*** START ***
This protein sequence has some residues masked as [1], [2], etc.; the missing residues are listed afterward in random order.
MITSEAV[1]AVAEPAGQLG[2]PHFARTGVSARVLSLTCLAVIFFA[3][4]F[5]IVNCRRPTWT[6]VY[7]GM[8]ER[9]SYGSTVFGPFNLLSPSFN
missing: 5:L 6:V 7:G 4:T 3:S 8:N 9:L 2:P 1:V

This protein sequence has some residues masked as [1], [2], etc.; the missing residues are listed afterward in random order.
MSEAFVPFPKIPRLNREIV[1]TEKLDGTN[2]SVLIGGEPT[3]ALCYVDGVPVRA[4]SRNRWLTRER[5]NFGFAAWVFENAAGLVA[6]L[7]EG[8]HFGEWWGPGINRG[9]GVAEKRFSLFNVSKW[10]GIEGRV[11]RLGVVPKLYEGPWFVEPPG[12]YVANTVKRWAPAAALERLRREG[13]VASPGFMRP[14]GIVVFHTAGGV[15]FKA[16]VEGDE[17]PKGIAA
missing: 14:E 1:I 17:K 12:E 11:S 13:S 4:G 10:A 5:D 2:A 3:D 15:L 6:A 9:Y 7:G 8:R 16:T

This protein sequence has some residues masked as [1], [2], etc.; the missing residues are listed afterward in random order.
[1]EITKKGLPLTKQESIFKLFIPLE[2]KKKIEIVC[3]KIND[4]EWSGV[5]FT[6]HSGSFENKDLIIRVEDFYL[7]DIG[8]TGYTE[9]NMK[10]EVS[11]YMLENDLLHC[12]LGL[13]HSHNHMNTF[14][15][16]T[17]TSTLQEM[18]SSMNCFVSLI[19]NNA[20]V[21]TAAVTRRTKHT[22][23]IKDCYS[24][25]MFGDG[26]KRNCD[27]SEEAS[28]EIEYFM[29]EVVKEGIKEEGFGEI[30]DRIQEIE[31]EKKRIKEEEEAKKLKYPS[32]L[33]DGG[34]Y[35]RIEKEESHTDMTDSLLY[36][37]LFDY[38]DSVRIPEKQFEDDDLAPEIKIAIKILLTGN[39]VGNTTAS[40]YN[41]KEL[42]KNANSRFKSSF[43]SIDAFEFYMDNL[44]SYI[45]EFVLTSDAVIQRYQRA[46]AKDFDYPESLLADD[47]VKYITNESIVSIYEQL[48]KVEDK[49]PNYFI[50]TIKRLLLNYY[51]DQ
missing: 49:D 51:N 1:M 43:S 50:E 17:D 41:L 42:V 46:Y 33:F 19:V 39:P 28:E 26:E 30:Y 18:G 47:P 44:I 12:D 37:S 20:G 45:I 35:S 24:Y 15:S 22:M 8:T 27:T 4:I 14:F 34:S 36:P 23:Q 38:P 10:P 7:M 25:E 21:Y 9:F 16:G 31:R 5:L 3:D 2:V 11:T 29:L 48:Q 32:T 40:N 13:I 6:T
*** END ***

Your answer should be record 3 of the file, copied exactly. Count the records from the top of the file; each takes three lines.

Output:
This protein sequence has some residues masked as [1], [2], etc.; the missing residues are listed afterward in random order.
[1]EITKKGLPLTKQESIFKLFIPLE[2]KKKIEIVC[3]KIND[4]EWSGV[5]FT[6]HSGSFENKDLIIRVEDFYL[7]DIG[8]TGYTE[9]NMK[10]EVS[11]YMLENDLLHC[12]LGL[13]HSHNHMNTF[14][15][16]T[17]TSTLQEM[18]SSMNCFVSLI[19]NNA[20]V[21]TAAVTRRTKHT[22][23]IKDCYS[24][25]MFGDG[26]KRNCD[27]SEEAS[28]EIEYFM[29]EVVKEGIKEEGFGEI[30]DRIQEIE[31]EKKRIKEEEEAKKLKYPS[32]L[33]DGG[34]Y[35]RIEKEESHTDMTDSLLY[36][37]LFDY[38]DSVRIPEKQFEDDDLAPEIKIAIKILLTGN[39]VGNTTAS[40]YN[41]KEL[42]KNANSRFKSSF[43]SIDAFEFYMDNL[44]SYI[45]EFVLTSDAVIQRYQRA[46]AKDFDYPESLLADD[47]VKYITNESIVSIYEQL[48]KVEDK[49]PNYFI[50]TIKRLLLNYY[51]DQ
missing: 49:D 51:N 1:M 43:S 50:E 17:D 41:L 42:V 46:Y 33:F 19:V 39:P 28:E 26:E 30:Y 18:G 47:P 44:I 12:D 37:S 20:G 45:I 35:S 24:Y 15:S 22:M 8:T 27:T 4:I 14:F 34:S 36:P 23:Q 38:P 10:P 7:M 25:E 21:Y 9:F 16:G 31:R 5:L 3:D 2:V 11:T 29:L 48:Q 32:T 40:N 13:I 6:T